– Ira Gitler 2002

Fellini Jazz [CamJazz 5002]

“In the period following World War II there was a renaissance in the film industry of Italy. Roberto Rossellini’s Roma, citta - aperta (1945) and Paisa` (1946) – known respectively, in the United States as Open City and Paisan – heralded the arrival of Italian neo-realism and were artistic and commercial successes on both sides of the Atlantic.
Frederico Fellini, then in his mid-20’s, served as a screenwriter on the first of the two films and as an assistant director on the second. In the 1950’s he blossomed as his own as a director.  I remember well the impact I Vitelloni had on me (and my friends) when I first saw it. I had been attending foreign films in my pre-teen years and was not intimidated by reading the subtitles. (This was far better than the later alternative of dubbing. I unequivocally boycotted all dubbed foreign films.) Although I was looking at images and simultaneously reading titles I was also hearing the actors. Even if, for the most part, I didn’t understand the language, the very sound of it and the expressiveness of the actors voices added to the total experience. The, of course, there was the universal language – music.

As I continued to view Fellini’s films I came to know the memorable themes which complemented the cinematic necromancy of the director and learn the name of his chief musical collaborator, Nino Rota.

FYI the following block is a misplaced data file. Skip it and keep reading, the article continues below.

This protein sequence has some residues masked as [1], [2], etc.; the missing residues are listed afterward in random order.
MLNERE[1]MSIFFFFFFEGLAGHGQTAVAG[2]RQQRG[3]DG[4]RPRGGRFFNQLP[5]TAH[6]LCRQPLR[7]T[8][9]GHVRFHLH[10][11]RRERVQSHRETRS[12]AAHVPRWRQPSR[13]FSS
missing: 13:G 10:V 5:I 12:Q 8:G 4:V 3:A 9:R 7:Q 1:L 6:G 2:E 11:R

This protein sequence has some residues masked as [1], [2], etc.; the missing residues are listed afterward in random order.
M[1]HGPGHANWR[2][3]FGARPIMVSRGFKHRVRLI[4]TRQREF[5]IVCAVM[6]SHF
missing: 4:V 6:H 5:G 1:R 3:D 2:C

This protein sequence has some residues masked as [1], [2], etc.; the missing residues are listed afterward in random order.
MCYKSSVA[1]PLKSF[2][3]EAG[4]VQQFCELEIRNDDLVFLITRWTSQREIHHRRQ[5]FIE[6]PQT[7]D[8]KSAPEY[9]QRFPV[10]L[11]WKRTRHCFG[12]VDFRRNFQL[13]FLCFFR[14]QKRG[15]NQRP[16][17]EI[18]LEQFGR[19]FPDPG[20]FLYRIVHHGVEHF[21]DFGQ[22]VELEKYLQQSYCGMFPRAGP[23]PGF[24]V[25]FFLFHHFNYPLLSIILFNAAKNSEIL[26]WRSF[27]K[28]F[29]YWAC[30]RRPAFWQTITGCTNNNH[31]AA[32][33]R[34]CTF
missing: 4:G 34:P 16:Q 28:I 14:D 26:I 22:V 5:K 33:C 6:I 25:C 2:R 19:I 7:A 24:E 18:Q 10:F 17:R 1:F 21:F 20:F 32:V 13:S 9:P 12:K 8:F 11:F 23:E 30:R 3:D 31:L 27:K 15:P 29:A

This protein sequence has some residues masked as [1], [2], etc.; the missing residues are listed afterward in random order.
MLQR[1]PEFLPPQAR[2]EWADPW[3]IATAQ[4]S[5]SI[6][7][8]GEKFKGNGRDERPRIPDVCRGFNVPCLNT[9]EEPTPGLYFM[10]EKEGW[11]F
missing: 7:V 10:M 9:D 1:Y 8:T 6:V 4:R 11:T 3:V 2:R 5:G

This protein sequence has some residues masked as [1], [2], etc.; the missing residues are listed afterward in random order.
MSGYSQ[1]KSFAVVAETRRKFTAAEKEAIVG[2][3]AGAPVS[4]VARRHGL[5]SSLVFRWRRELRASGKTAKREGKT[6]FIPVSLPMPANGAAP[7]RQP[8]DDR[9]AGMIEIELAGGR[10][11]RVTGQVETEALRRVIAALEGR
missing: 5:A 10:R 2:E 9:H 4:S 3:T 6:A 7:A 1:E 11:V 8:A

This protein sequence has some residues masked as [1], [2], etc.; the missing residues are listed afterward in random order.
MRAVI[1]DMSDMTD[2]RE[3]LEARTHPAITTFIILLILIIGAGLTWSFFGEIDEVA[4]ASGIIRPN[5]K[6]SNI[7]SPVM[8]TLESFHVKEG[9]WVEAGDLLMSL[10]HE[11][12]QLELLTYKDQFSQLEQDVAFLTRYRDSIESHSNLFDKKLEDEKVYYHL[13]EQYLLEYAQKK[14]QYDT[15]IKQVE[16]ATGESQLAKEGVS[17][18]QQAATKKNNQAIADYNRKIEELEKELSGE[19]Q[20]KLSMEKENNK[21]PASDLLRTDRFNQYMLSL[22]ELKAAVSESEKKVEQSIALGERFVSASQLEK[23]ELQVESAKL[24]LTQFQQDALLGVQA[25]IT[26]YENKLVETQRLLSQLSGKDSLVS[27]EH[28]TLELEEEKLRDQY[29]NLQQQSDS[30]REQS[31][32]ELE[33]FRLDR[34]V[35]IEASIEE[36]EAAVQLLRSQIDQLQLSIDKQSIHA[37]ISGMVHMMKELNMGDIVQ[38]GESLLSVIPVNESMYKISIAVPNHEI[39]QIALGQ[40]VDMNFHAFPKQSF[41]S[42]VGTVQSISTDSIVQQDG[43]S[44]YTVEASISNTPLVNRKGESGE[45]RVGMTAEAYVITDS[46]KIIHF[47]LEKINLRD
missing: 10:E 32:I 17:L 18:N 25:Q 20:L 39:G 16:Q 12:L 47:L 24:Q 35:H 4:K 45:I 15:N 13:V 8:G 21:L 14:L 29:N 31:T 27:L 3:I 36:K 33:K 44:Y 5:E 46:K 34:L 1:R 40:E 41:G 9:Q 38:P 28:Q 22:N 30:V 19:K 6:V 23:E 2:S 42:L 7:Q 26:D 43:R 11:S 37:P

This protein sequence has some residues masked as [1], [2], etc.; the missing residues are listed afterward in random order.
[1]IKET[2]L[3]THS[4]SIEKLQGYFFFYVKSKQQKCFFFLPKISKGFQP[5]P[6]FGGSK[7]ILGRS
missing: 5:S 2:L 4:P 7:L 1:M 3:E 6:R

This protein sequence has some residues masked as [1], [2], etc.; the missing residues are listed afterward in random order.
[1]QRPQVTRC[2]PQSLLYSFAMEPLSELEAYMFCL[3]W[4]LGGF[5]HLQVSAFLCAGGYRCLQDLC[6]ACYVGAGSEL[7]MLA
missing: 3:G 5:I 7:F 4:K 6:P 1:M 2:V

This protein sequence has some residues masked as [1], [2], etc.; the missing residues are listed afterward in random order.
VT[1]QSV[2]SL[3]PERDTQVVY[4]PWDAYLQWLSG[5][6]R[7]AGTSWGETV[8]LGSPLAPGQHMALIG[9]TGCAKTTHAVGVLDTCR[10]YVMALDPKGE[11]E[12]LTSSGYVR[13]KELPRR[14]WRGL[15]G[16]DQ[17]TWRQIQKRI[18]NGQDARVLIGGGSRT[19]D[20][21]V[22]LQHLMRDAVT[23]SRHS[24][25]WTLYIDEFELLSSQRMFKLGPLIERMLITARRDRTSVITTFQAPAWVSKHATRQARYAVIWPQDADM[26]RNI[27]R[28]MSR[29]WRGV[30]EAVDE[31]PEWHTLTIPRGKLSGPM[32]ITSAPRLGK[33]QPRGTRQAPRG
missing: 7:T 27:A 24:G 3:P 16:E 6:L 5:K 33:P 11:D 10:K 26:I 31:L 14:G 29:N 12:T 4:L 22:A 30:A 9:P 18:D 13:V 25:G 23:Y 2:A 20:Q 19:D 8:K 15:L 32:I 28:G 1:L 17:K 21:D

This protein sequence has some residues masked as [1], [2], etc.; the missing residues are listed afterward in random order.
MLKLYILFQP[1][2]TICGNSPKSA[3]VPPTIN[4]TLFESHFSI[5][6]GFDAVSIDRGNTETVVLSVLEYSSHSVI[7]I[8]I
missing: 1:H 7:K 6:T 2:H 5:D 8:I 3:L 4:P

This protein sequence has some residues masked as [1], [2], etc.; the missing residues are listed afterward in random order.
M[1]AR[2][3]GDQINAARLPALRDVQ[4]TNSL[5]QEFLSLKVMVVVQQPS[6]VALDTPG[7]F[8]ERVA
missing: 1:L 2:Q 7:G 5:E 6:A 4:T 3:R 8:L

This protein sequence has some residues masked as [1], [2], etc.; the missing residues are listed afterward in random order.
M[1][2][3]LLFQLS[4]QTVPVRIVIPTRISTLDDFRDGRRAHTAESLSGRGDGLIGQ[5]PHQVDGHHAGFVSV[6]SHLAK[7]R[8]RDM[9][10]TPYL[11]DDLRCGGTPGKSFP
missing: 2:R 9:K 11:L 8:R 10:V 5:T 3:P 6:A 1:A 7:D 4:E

While in the midst of writing these notes I happen to come across a documentary about Fellini on the Sundance television channel. In it there is a section devoted to the relationship between Fellini and Rota: the ambiguous requests to Rota (“Give me a happy song but make it sad” and so forth); and Fellini calling Rota “a magician … the melodies are already out there in the air and he finds them. He’s like those people who find water with a stick.

In one scene Rota is seated at the piano. Fellini has told him that he needs music for a new film. Rota begins playing a melody, expansively, its bittersweet nostalgia sweeping up and down the keyboard. “That’s it,” he says to Rota, and there he has the theme song [to the film] Amarcord.

Enrico Pieranunzi considers this project “one of the most exciting and challenging in my musical life, both for the musicians involved and for the music I was asked to arrange.” First of all, Pieranunzi pointed chose Chris Potter, Kenny Wheeler, Charlie Hayden and Paul Motian. He and producer Ermano Basso agreed, as Enrico explains it, that “these musicians were the best actors for such a difficult musical, film. “I tried to conceive these arrangements by relating them to the specific peculiarities of the players … when I heard them in the studio it was a dream coming true.  “

Pieranunzi draws an analogy between how jazz musicians play and a director such as Fellini shaped his films. “There is in common the tendency to always look beyond, for what is under such things,” he says, “a constant, tireless effort to express the mysterious, hidden areas of ourselves that have their roots in the subconscious, human reality.”